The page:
Plants with an aging DCS will require an upgrade to a modern automation system at some point. Selecting the right upgrade strategies and the right project management team are critical to success. A third-party service provider can often assist in project management and the development of the upgrade strategies.
Many industrial manufacturers today have aging distributed control systems (DCS) in place. These legacy systems may work fine, yet as time goes on, there is increased potential for exposure to risks, which may prevent them from capitalizing on productivity benefits from state-of-the-art technologies. As a DCS reaches the end of its useful life, modernizing to a new automation system is essential.
Once the decision to modernize DCS systems has been made, there are four main strategic decisions that need to be considered:
- Replication vs. Innovation
- Horizontal Approach vs. Vertical Approach
- Rip and Replace vs. Phased Migration
- Hot Cutover vs. Cold Cutover
If you or your operation are considering converting an existing DCS to a new automation system, learn how each of these decisions can impact your overall strategy, minimize cost and reduce potential risk.
Decision 1: Replication vs. Innovation
One of the key decisions to make when modernizing a legacy DCS is determining whether it should be merely replicated or enhanced by implementing a more innovative, modern DCS system.
Replication is a replacement of existing automation hardware with new components, keeping all functionality identical to the greatest extent possible. The main benefit of replication is that the new automation system components will be supported by the supplier for decades — particularly important when the DCS is reaching the end of its useful life. Some improvement is typically realized, as the new controllers often have superior algorithms for loop control, and new hardware brings more memory and CPU power, so some consolidation is possible.
However, any existing HMI-related problems with poor process adjustments, alarm handling, and identification/resolution of issues will still exist. I/O may be replaced one for one, with no upgrade to distributed I/O via digital networks. Changes are only made to I/O to resolve any compatibility issues among I/O and field devices.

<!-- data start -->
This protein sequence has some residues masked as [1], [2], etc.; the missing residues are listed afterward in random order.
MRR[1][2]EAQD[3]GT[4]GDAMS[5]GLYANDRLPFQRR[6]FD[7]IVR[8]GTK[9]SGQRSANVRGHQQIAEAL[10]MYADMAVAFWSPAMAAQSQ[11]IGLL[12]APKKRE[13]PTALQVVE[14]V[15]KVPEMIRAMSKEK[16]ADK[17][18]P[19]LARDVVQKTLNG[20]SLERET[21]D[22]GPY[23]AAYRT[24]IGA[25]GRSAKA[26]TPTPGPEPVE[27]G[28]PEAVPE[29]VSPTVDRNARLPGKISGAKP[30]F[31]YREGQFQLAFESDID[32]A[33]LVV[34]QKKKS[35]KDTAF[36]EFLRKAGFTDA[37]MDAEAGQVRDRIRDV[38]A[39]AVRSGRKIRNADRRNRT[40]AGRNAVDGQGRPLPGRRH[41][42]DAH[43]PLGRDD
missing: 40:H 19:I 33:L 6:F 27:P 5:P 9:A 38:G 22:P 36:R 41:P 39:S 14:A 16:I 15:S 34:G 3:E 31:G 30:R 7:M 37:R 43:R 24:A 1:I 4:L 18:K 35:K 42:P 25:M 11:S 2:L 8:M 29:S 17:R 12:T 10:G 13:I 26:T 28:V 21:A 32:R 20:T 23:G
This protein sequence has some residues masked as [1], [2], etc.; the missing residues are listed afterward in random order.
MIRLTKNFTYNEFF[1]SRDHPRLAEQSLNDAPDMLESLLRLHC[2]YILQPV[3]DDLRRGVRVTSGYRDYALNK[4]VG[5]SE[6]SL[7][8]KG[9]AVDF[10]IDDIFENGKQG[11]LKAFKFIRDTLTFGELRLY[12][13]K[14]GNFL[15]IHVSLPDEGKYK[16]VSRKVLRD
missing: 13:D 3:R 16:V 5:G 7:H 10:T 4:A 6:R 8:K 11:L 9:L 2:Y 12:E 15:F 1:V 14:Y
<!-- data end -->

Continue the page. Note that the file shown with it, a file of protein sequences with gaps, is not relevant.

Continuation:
Conversely, innovation means improving the existing system to perform optimally with a new automation system. These improvements may lead to increased production and throughput, quality of product and increased safety performance.
New controller configuration and code can be developed to automate existing manual operations to improve and optimize process control. These changes result in better quality, less scrap, and more throughput. Substantial return-on-investment (ROI) can often be made by upgrading to smart and distributed I/O and high-speed digital networks, particularly as modern digital I/O networks accommodate both smart I/O and smart field instruments.
In addition to readily quantifiable benefits — such as better quality, increased production, and less unplanned downtime — plants can also expect to experience fewer safety-related incidents and substantially improve security and regulatory compliance.
This first decision might be considered more philosophical, but it can be crucial to providing financial justification to move forward with modernization. With improvement, each upgrade area is examined strategically, with investments made where return is greatest. Replication is cheaper up front but becomes more expensive over the entire life cycle of the new automation system, as many of the benefits of a modern DCS are forfeited.
Decision 2: Horizontal Approach vs. Vertical Approach
When developing a DCS modernization strategy, the user must determine if the conversion or upgrade will be done vertically or horizontally. A vertical upgrade means that one specific process area slice is converted at one time, including the human-machine interface (HMI), controllers and I/O. Conversely, a horizontal upgrade means all similar DCS equipment is replaced at one time across multiple (some or all) process units.
To give an example: A plant might have 10 boilers, with each one supplying process steam to a process area. In a horizontal upgrade, a portion of the automation system for all boilers (typically HMI first, controllers later) would be replaced over a single period before going down to the next layer.
In a vertical upgrade, the automation system for the boiler would be replaced in conjunction with an upgrade to its associated process unit’s automation system.
Horizontal versus vertical upgrade decisions are often driven by specific plant process configurations. For example, if two boilers supplied steam to five process areas each, it would likely necessitate a horizontal upgrade approach.